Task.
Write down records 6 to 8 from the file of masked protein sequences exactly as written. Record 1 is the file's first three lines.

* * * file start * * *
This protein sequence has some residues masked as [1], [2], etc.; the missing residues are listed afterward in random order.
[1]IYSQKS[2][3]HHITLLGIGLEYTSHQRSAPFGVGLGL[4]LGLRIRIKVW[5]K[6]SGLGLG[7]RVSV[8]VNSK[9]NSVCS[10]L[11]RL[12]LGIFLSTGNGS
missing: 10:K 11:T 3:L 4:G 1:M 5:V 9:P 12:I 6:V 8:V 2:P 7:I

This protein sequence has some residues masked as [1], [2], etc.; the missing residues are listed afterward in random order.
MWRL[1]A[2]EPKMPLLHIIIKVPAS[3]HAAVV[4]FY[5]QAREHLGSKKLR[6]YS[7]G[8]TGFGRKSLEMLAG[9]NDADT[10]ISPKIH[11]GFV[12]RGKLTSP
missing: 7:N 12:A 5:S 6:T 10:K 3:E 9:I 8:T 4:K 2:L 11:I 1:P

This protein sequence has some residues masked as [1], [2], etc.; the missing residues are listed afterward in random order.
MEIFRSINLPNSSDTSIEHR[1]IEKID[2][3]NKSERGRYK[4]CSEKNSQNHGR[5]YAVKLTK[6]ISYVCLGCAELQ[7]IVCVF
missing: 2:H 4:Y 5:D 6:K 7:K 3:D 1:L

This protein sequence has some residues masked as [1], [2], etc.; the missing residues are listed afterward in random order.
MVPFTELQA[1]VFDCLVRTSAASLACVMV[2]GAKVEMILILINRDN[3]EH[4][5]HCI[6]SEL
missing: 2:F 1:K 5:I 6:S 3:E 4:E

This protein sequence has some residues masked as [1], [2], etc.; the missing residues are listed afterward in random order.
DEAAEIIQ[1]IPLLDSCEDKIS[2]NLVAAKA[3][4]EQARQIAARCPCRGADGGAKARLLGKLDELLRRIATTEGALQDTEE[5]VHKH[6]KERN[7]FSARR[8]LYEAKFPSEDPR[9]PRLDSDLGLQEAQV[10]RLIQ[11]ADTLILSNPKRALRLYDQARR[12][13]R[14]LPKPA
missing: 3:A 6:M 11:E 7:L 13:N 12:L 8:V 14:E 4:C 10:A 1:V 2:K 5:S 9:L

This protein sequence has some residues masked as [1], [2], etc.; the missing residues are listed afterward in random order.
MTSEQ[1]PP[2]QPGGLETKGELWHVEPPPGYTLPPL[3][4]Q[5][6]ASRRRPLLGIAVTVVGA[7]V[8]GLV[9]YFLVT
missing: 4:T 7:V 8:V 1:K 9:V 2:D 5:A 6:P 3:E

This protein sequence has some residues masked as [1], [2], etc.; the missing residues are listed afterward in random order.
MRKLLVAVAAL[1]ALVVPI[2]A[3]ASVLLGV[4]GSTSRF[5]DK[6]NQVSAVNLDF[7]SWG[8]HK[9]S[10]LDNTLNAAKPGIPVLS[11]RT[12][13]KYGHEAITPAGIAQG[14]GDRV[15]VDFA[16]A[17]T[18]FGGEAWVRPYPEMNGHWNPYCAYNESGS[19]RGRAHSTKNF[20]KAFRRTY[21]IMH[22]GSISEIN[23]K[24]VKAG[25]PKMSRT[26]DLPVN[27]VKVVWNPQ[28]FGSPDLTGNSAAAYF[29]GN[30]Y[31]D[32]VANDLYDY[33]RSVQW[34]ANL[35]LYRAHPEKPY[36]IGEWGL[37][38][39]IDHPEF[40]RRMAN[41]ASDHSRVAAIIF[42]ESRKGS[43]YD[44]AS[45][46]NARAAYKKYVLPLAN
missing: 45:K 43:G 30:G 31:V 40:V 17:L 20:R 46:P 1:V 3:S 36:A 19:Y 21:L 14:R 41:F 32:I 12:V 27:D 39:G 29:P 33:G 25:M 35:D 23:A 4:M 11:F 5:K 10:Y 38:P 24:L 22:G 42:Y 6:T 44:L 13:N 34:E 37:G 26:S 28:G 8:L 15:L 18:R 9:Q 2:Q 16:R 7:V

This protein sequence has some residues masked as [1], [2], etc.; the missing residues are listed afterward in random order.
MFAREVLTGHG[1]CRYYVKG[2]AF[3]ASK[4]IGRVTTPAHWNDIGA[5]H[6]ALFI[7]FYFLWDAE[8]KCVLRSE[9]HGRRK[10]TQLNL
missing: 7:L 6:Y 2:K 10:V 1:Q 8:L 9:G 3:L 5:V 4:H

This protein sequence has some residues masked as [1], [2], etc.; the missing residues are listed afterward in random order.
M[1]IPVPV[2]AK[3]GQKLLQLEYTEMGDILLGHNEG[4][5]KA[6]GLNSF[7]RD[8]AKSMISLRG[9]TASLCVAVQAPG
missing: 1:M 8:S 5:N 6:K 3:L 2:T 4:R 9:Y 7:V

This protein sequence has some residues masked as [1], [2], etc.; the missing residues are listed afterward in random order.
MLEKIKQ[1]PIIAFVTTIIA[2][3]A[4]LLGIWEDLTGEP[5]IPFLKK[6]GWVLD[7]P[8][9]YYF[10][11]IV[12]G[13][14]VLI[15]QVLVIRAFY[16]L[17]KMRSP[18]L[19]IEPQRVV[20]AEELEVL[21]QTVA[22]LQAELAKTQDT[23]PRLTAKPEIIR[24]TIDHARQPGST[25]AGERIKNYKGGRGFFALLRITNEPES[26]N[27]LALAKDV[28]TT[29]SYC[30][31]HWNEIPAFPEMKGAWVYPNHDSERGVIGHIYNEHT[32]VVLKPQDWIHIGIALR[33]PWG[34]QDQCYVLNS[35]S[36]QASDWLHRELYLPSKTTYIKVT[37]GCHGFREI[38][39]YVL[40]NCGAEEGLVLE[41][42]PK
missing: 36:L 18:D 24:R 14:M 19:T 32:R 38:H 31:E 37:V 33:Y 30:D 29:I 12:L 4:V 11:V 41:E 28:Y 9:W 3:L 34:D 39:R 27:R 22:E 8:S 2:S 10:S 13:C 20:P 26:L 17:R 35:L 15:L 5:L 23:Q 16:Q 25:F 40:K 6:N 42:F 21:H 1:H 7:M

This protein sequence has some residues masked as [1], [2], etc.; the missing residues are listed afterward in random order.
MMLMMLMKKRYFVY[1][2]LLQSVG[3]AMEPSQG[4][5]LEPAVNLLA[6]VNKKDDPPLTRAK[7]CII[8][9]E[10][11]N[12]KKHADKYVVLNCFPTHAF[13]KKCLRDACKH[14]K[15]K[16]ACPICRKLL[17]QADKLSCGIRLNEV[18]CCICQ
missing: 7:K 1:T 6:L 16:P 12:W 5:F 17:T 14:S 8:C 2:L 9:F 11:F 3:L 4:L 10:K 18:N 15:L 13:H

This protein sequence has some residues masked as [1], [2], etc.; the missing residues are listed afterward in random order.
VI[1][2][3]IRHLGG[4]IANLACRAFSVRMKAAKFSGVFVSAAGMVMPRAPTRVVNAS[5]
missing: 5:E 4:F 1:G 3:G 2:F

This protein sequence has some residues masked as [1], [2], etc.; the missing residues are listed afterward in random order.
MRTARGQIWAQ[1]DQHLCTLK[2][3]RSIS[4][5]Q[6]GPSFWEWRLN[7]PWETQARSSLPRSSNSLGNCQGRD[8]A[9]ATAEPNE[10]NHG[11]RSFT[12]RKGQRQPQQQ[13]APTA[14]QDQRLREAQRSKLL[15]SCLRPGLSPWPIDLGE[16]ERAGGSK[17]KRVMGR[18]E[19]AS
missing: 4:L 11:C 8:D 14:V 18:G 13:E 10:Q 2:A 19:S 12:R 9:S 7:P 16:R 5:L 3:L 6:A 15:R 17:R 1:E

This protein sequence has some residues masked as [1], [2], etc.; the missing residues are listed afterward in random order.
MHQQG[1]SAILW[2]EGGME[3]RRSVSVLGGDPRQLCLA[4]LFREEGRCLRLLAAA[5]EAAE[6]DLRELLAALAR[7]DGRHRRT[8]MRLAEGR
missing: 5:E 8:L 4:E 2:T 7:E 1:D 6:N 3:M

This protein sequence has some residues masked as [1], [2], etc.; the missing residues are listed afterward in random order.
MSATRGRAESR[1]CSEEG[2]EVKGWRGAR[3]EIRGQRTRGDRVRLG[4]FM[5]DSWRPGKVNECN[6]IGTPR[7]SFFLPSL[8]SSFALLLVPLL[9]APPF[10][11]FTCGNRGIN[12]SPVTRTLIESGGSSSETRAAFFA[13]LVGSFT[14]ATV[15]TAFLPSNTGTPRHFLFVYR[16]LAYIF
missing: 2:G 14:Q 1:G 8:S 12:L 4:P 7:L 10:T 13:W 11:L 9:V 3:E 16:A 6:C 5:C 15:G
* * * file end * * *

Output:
This protein sequence has some residues masked as [1], [2], etc.; the missing residues are listed afterward in random order.
MTSEQ[1]PP[2]QPGGLETKGELWHVEPPPGYTLPPL[3][4]Q[5][6]ASRRRPLLGIAVTVVGA[7]V[8]GLV[9]YFLVT
missing: 4:T 7:V 8:V 1:K 9:V 2:D 5:A 6:P 3:E

This protein sequence has some residues masked as [1], [2], etc.; the missing residues are listed afterward in random order.
MRKLLVAVAAL[1]ALVVPI[2]A[3]ASVLLGV[4]GSTSRF[5]DK[6]NQVSAVNLDF[7]SWG[8]HK[9]S[10]LDNTLNAAKPGIPVLS[11]RT[12][13]KYGHEAITPAGIAQG[14]GDRV[15]VDFA[16]A[17]T[18]FGGEAWVRPYPEMNGHWNPYCAYNESGS[19]RGRAHSTKNF[20]KAFRRTY[21]IMH[22]GSISEIN[23]K[24]VKAG[25]PKMSRT[26]DLPVN[27]VKVVWNPQ[28]FGSPDLTGNSAAAYF[29]GN[30]Y[31]D[32]VANDLYDY[33]RSVQW[34]ANL[35]LYRAHPEKPY[36]IGEWGL[37][38][39]IDHPEF[40]RRMAN[41]ASDHSRVAAIIF[42]ESRKGS[43]YD[44]AS[45][46]NARAAYKKYVLPLAN
missing: 45:K 43:G 30:G 31:V 40:V 17:L 20:R 46:P 1:V 3:S 36:A 19:Y 21:L 14:R 41:F 32:I 12:V 27:D 39:G 29:P 33:G 25:M 35:D 23:A 4:M 11:F 5:K 10:Y 38:P 24:L 22:G 42:Y 6:T 44:L 13:N 34:E 37:G 26:S 28:G 8:L 15:L 18:R 9:Q 2:Q 16:R 7:V

This protein sequence has some residues masked as [1], [2], etc.; the missing residues are listed afterward in random order.
MFAREVLTGHG[1]CRYYVKG[2]AF[3]ASK[4]IGRVTTPAHWNDIGA[5]H[6]ALFI[7]FYFLWDAE[8]KCVLRSE[9]HGRRK[10]TQLNL
missing: 7:L 6:Y 2:K 10:V 1:Q 8:L 9:G 3:L 5:V 4:H